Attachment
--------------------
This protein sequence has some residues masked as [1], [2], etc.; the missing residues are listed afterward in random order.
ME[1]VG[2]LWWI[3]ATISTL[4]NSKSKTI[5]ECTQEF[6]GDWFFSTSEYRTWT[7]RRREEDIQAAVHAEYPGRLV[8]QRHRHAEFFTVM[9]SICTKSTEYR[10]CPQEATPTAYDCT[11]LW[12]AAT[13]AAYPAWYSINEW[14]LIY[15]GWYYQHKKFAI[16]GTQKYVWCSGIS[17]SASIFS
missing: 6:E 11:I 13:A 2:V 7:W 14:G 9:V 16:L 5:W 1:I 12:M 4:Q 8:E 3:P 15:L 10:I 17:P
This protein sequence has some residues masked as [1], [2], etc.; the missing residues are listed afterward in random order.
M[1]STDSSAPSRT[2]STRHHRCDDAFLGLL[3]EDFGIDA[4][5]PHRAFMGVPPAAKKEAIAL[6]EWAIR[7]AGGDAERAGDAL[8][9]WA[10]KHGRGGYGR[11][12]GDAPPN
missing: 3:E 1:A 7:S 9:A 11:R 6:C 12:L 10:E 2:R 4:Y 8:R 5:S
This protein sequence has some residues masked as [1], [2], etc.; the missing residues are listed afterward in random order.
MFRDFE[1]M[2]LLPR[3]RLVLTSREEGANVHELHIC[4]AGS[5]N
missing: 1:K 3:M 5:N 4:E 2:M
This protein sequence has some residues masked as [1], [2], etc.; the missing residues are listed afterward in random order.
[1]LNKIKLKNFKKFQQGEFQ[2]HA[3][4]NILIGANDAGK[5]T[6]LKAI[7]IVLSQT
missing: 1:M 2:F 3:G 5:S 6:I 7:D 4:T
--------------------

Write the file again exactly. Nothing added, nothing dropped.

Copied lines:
This protein sequence has some residues masked as [1], [2], etc.; the missing residues are listed afterward in random order.
ME[1]VG[2]LWWI[3]ATISTL[4]NSKSKTI[5]ECTQEF[6]GDWFFSTSEYRTWT[7]RRREEDIQAAVHAEYPGRLV[8]QRHRHAEFFTVM[9]SICTKSTEYR[10]CPQEATPTAYDCT[11]LW[12]AAT[13]AAYPAWYSINEW[14]LIY[15]GWYYQHKKFAI[16]GTQKYVWCSGIS[17]SASIFS
missing: 6:E 11:I 13:A 2:V 7:W 14:G 9:V 16:L 5:W 1:I 12:M 4:Q 8:E 3:P 15:L 10:I 17:P
This protein sequence has some residues masked as [1], [2], etc.; the missing residues are listed afterward in random order.
M[1]STDSSAPSRT[2]STRHHRCDDAFLGLL[3]EDFGIDA[4][5]PHRAFMGVPPAAKKEAIAL[6]EWAIR[7]AGGDAERAGDAL[8][9]WA[10]KHGRGGYGR[11][12]GDAPPN
missing: 3:E 1:A 7:S 9:A 11:R 6:C 12:L 10:E 2:R 4:Y 8:R 5:S
This protein sequence has some residues masked as [1], [2], etc.; the missing residues are listed afterward in random order.
MFRDFE[1]M[2]LLPR[3]RLVLTSREEGANVHELHIC[4]AGS[5]N
missing: 1:K 3:M 5:N 4:E 2:M
This protein sequence has some residues masked as [1], [2], etc.; the missing residues are listed afterward in random order.
[1]LNKIKLKNFKKFQQGEFQ[2]HA[3][4]NILIGANDAGK[5]T[6]LKAI[7]IVLSQT
missing: 1:M 2:F 3:G 5:S 6:I 7:D 4:T